Ionisers for chronic asthma

Karen Blackhall, Sarah Appleton, Christopher J. Cates

Research output: Contribution to journalReview articlepeer-review

15 Citations (Scopus)

Abstract

Background: Previous reports have shown that ion content in the air may have an effect on respiratory function. Results from studies which test the efficacy of air ionisers to reduce asthma symptoms are often inconclusive and their use as a treatment for asthma remains debatable.

Objectives: We conducted a systematic review of the available evidence to determine the effectiveness of positive and negative ion generators in people with asthma.

Search methods: We searched the Cochrane Airways Group Specialised Register, Cochrane Central Register of Controlled Trials (CENTRAL) as well as the alternative medicine database AMED. Searches were current as of June 2012.

Selection criteria: Randomised controlled trials (parallel or crossover design studies) comparing ionisers with dummy ionisers (being negative or positive ion emitters), in children or adults with chronic asthma.

Data collection and analysis: Two reviewers independently assessed titles and abstracts of studies and assessed trial quality. Study quality was determined using two methods:The Cochrane approach to allocation concealment and the five point Jadad scale.

Main results: Six studies were selected for inclusion (106 participants). No results were combined as the studies were all of a crossover design. EFFECTS OF NEGATIVE ION GENERATORS (five studies)No study reported a significant difference in lung function between ionised and control air (morning Peak expiratory flow (PEF) - three studies; forced expiratory flow in one second (FEV1) - one study). There were no significant differences in symptoms or beta-2 agonist usage between ionised and control air in three studies. EFFECTS OF POSITIVE ION GENERATORS (one study)This study demonstrated that although positively ionised air was associated with a larger fall in FEV1 with exercise, this did not reach statistical significance. Baseline FEV1 was not demonstrated to be significantly different between treatment groups.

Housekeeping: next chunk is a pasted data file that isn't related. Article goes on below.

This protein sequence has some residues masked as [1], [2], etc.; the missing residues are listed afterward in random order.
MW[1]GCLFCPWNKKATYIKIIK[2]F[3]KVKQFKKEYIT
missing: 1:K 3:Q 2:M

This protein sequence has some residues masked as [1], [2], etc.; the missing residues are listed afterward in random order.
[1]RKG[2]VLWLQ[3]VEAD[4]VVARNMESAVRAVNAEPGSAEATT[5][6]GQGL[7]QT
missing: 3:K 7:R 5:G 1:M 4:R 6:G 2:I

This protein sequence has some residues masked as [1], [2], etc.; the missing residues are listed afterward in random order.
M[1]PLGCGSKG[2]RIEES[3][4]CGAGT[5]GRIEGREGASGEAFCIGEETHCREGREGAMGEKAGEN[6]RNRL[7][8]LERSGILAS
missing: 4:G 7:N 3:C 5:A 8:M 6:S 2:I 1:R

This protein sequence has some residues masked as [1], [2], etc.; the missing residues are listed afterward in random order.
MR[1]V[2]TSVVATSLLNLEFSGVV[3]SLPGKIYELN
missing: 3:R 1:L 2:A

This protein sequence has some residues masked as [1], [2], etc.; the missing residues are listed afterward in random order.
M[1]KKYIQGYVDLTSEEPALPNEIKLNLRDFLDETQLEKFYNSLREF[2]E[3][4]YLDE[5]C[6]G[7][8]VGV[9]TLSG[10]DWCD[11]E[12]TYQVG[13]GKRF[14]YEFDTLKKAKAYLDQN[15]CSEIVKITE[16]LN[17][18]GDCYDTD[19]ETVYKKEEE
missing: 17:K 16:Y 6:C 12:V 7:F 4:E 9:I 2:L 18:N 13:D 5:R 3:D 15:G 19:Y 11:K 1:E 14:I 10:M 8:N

Authors' conclusions: Based on the evidence currently available from randomised controlled trials, a recommendation cannot be given for the use of room air ionisers to reduce symptoms in patients with chronic asthma.

Original languageEnglish
Article numberCD002986
JournalCochrane Database of Systematic Reviews
Volume2017
Issue number9
DOIs
Publication statusPublished - 12 Sep 2012
Externally publishedYes

Keywords

  • air ionization
  • Asthma
  • humans
  • Cations

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